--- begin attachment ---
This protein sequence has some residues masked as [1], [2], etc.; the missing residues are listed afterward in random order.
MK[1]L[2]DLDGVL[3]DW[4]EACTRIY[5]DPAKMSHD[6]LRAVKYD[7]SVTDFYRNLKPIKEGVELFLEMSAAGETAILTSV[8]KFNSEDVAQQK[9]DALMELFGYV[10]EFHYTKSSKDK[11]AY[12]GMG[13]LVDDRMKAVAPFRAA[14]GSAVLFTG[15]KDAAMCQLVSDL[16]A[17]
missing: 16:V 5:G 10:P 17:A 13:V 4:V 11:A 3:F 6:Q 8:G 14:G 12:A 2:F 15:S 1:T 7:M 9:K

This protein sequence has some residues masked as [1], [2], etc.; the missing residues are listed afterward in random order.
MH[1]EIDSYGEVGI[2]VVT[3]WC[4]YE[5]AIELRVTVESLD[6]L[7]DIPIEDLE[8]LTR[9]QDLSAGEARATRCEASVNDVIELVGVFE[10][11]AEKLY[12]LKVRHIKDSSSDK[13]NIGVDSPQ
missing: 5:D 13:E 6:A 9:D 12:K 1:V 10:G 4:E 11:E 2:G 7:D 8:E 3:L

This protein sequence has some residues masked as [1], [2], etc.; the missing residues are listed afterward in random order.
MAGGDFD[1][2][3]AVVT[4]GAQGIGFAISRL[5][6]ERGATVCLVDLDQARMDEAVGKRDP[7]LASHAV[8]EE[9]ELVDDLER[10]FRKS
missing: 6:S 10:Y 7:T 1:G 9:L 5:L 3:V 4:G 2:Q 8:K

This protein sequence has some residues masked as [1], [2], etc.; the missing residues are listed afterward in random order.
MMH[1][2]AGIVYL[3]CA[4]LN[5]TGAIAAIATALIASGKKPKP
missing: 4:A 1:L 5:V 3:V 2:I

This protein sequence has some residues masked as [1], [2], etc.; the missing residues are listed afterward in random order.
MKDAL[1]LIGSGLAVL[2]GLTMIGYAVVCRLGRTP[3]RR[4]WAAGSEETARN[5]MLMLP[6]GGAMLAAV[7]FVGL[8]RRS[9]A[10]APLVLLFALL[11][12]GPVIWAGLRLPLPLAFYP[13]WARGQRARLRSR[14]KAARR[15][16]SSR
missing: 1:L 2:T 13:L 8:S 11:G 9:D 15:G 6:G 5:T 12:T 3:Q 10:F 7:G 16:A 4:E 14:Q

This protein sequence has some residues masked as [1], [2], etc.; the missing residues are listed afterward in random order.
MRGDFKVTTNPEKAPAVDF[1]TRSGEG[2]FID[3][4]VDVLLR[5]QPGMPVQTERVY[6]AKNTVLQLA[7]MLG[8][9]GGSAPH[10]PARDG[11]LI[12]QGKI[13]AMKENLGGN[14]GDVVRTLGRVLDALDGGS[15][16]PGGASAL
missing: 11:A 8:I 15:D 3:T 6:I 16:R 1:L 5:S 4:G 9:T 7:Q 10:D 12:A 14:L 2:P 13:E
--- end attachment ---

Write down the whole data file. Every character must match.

This protein sequence has some residues masked as [1], [2], etc.; the missing residues are listed afterward in random order.
MK[1]L[2]DLDGVL[3]DW[4]EACTRIY[5]DPAKMSHD[6]LRAVKYD[7]SVTDFYRNLKPIKEGVELFLEMSAAGETAILTSV[8]KFNSEDVAQQK[9]DALMELFGYV[10]EFHYTKSSKDK[11]AY[12]GMG[13]LVDDRMKAVAPFRAA[14]GSAVLFTG[15]KDAAMCQLVSDL[16]A[17]
missing: 16:V 5:G 10:P 17:A 13:V 4:V 11:A 3:F 6:Q 8:G 14:G 12:A 2:F 15:S 1:T 7:M 9:K

This protein sequence has some residues masked as [1], [2], etc.; the missing residues are listed afterward in random order.
MH[1]EIDSYGEVGI[2]VVT[3]WC[4]YE[5]AIELRVTVESLD[6]L[7]DIPIEDLE[8]LTR[9]QDLSAGEARATRCEASVNDVIELVGVFE[10][11]AEKLY[12]LKVRHIKDSSSDK[13]NIGVDSPQ
missing: 5:D 13:E 6:A 9:D 12:K 1:V 10:G 4:E 11:E 2:G 7:D 8:E 3:L

This protein sequence has some residues masked as [1], [2], etc.; the missing residues are listed afterward in random order.
MAGGDFD[1][2][3]AVVT[4]GAQGIGFAISRL[5][6]ERGATVCLVDLDQARMDEAVGKRDP[7]LASHAV[8]EE[9]ELVDDLER[10]FRKS
missing: 6:S 10:Y 7:T 1:G 9:L 5:L 3:V 4:G 2:Q 8:K

This protein sequence has some residues masked as [1], [2], etc.; the missing residues are listed afterward in random order.
MMH[1][2]AGIVYL[3]CA[4]LN[5]TGAIAAIATALIASGKKPKP
missing: 4:A 1:L 5:V 3:V 2:I

This protein sequence has some residues masked as [1], [2], etc.; the missing residues are listed afterward in random order.
MKDAL[1]LIGSGLAVL[2]GLTMIGYAVVCRLGRTP[3]RR[4]WAAGSEETARN[5]MLMLP[6]GGAMLAAV[7]FVGL[8]RRS[9]A[10]APLVLLFALL[11][12]GPVIWAGLRLPLPLAFYP[13]WARGQRARLRSR[14]KAARR[15][16]SSR
missing: 1:L 2:T 13:L 8:S 11:G 9:D 15:G 6:G 5:T 12:T 3:Q 10:F 7:G 16:A 4:E 14:Q

This protein sequence has some residues masked as [1], [2], etc.; the missing residues are listed afterward in random order.
MRGDFKVTTNPEKAPAVDF[1]TRSGEG[2]FID[3][4]VDVLLR[5]QPGMPVQTERVY[6]AKNTVLQLA[7]MLG[8][9]GGSAPH[10]PARDG[11]LI[12]QGKI[13]AMKENLGGN[14]GDVVRTLGRVLDALDGGS[15][16]PGGASAL
missing: 11:A 8:I 15:D 3:T 6:I 16:R 1:L 5:S 4:G 9:T 7:Q 10:D 12:A 14:L 2:P 13:E